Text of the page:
Conference also notes the likelihood that David Cameron will seek House of Commons support to extend UK participation in the bombing of Iraq to Syria in the near future.  

Conference believes the Parliamentary Labour Party should oppose any such extension unless the following conditions are met:

  1. Clear and unambiguous authorisation for such a bombing campaign from the United Nations;
  2. A comprehensive European Union-wide plan is in place to provide humanitarian assistance to the increased number of refugees that even more widespread bombing can be expected to lead to;
  3. Such bombing is exclusively directed at military targets directly associated with ‘Islamic State’ and is not aimed at securing regime change in Syria, noting that if the bombing campaign advocated by the British government in 2013 had not been blocked by the PLP under Ed Miliband’s leadership,  ‘Islamic State’ forces might now be in control of far more Syrian territory, including Damascus.
  4. Any military action is subordinated to international diplomatic efforts, including the main regional powers, to bring the Syrian civil war to an end, since only a broadly-based and sovereign Syrian government can ultimately retake territory currently controlled by ‘Islamic State’.

Conference believes that only military action which meets all these objectives, and thus avoids the risk of repeating the disastrous consequences of the 2003 regime-change war in Iraq and the 2011 air campaign intervention in Libya, can secure the assent of the British people.

Tendance Coatesy unequivocally supports the UNITE motion calling for UN authorised action in Syria, and the call from comrade John McDonnell  for a Parliamentary vote on the basis of conscience, given the range of opinions inside the Labour Party’s elected representatives and the gravity of the situation.

In the Labour leadership election Jeremy Corbyn did not win a mandate for his views, as Chair of the Stop the War Coalition, on their detailed  position on the Middle East.

This was not something put to a ballot of members, affiliates and supporters.

The Stop the War Coalition effectively calls for the peoples of the world to stand aside faced with the genociders of Daesh/ISIS.

This is the defining political issue of the tragedy in Syria and Iraq – entangled with many others . It cannot be walked away from.

These are the “circumstances” Lindsey German blithely  dismisses.

The motion calls for UN authorisation.

If that happens, which is not yet clear, the immediate “outcome” of increased attacks on the Islamist killers we can hope to see is that the PYG and our Kurdish sisters and brothers will be bolstered by weakening ISIS, and that the murderers will be forced back.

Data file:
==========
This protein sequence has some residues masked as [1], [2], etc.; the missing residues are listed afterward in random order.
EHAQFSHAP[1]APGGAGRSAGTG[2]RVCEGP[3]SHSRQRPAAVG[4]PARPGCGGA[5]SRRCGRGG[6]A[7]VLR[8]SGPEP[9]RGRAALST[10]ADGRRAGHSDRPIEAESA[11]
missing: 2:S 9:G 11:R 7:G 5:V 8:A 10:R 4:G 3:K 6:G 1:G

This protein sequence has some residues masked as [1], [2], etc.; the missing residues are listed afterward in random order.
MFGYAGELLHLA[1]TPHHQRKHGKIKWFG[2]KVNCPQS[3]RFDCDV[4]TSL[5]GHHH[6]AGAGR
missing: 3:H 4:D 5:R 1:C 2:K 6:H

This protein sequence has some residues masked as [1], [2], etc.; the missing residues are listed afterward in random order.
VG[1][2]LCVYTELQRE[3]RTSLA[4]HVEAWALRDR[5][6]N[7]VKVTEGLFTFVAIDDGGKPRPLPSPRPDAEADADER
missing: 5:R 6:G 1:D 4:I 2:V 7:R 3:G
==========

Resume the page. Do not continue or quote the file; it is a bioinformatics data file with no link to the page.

The UNITE motion is good sense and adds sound points about European help for refugees.

We would back the aim of encouraging, “international diplomatic efforts…. to bring the Syrian civil war to an end, since only a broadly-based and sovereign Syrian government can ultimately retake territory currently controlled by ‘Islamic State’.

Whether this will happen is no doubt far from clear.

But we cannot  remain indifferent to the fate of our sisters and brothers in Syria.

Written by Andrew Coates

September 30, 2015 at 4:12 pm

10 Responses

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  1. Even if the UN authorised bombing, it would neither be helpful nor effective. What do ISIS military targets consist of? In the past, military targets have included water and power plants, the destruction of which contribute to civilian misery. Forensic bombing is impossible. Any bombing automatically means more civilian casualties and will lead to more refugees. Even the Daily Mail spotted that ISIS signed up more than 6,000 new recruits in the first month after American airstrikes began this time last year – http://www.dailymail.co.uk/news/article-2760644/ISIS-signs-6-000-new-recruits-American-airstrikes-began-France-says-start-calling-group-derogatory-Daesh-cutthroats.html.
    And when the bombing does not work, as it never has in Iraq, Afghanistan and elsewhere, then what – more mission creep? No, we should take a clear stand against these proposals.

    Mike Phipps

    September 30, 2015 at 7:11 pm

  2. Guess who won;t be showing up …

    Paul Canning (@pauloCanning)

    September 30, 2015 at 7:40 pm

  3. @Mike Phipps: “Any bombing automatically means more civilian casualties and will lead to more refugees.”

    The refugees are almost all fleeing Assad’s bombs. But I think you do know that yet still repeat this cult-like mantra.